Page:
1-20 of 86 Results  for:

  • Security Studies x
Clear all

Article

Philipp Schulz and Anne-Kathrin Kreft

Since the late 1990s and early 2000s, notable progress has been made toward holding accountable those responsible for conflict-related sexual violence (CRSV), with a view toward ending impunity. Developments by the International Criminal Tribunals for the former Yugoslavia and for Rwanda, as well as by the International Criminal Court, were instrumental to advancing jurisprudence on sexual violence in the context of armed conflict. Despite progress in seeking to hold perpetrators accountable, critics note that there is persistent impunity and a vacuum of justice and accountability for sexual violence crimes in most conflict-affected settings globally. At the same time, feminist scholars in particular have critiqued the ways in which criminal proceedings often fail sexual violence survivors, especially by further silencing their voices and negating their agency. These intersecting gaps and challenges ultimately reveal the need for a broader, deeper, thicker, and more victim-centered understanding of justice and redress in response to sexual violence.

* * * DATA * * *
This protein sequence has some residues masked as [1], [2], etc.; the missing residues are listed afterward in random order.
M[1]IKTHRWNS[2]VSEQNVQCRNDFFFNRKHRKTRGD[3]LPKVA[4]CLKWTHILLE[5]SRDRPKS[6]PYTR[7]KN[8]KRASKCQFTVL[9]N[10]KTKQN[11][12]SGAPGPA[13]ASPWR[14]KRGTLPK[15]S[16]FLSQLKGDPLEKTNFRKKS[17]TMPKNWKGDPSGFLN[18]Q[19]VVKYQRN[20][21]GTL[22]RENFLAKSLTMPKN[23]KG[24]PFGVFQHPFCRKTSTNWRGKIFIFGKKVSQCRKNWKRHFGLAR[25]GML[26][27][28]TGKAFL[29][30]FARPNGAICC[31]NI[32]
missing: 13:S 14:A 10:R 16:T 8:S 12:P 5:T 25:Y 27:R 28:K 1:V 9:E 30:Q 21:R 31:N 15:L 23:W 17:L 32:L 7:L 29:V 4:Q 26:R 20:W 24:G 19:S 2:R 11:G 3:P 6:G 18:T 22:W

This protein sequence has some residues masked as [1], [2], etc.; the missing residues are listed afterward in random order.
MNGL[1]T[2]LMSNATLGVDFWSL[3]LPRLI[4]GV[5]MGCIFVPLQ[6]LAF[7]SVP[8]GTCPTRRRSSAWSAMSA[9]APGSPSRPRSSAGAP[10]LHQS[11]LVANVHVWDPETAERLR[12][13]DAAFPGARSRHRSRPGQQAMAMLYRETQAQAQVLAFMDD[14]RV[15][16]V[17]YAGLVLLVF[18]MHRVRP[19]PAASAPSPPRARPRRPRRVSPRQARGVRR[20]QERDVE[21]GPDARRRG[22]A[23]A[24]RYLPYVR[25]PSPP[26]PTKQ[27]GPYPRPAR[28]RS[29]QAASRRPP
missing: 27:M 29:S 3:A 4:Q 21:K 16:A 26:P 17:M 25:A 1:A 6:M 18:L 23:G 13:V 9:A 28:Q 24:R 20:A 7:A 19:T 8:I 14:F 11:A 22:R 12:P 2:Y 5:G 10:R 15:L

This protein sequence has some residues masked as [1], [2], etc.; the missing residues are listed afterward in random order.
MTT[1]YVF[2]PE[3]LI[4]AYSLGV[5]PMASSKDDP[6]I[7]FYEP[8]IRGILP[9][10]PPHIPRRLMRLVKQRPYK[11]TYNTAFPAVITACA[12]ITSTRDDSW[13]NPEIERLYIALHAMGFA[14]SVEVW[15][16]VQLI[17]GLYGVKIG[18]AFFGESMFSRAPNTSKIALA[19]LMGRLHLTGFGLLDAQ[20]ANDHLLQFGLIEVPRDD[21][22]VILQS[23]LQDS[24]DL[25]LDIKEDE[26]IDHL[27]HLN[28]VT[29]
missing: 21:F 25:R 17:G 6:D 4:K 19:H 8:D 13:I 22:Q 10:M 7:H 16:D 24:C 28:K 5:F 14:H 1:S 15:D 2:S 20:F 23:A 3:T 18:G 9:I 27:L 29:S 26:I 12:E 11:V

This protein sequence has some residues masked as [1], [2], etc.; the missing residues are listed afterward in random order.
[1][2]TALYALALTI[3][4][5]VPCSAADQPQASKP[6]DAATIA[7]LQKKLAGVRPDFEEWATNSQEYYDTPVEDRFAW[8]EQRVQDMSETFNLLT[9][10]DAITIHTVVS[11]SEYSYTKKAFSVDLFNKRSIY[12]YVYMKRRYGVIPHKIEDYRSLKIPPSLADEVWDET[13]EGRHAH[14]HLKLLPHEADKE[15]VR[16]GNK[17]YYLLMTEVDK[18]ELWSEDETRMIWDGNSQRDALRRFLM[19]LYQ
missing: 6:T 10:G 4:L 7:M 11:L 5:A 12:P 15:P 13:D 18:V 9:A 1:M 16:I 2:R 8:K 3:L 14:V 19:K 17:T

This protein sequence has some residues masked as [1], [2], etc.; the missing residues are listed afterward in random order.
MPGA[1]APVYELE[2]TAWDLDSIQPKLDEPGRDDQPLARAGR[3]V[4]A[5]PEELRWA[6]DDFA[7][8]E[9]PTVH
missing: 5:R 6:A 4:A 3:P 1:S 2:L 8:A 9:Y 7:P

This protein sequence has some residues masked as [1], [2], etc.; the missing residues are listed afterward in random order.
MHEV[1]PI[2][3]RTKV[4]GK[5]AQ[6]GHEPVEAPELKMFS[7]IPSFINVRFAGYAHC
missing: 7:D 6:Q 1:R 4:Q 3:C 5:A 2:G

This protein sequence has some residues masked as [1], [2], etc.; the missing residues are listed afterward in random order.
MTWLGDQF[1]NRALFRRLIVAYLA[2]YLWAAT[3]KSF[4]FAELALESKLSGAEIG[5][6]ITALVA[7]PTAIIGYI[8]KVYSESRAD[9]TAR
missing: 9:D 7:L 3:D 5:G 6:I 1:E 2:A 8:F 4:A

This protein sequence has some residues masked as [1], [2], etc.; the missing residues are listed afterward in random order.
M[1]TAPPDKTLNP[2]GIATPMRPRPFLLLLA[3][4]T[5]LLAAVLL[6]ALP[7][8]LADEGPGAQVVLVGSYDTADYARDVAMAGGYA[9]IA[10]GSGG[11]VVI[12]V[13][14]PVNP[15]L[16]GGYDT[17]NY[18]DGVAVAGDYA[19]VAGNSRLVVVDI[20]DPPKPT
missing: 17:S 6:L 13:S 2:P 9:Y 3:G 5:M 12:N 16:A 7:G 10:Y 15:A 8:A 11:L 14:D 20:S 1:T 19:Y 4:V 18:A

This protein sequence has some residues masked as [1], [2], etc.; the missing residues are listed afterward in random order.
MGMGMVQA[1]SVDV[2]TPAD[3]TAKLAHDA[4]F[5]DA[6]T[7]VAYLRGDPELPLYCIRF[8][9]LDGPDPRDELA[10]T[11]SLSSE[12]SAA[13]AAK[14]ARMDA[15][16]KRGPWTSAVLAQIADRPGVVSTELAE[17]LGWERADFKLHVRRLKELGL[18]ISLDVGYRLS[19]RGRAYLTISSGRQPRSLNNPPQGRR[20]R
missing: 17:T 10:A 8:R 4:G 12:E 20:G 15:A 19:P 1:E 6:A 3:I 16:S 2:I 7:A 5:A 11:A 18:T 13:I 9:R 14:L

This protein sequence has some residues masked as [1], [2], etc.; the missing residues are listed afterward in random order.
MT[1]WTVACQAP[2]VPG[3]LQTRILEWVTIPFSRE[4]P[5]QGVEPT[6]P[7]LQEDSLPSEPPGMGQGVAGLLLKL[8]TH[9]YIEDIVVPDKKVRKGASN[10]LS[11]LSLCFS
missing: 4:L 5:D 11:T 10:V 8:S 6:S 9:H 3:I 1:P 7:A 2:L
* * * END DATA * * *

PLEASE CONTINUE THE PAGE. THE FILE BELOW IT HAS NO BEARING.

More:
Article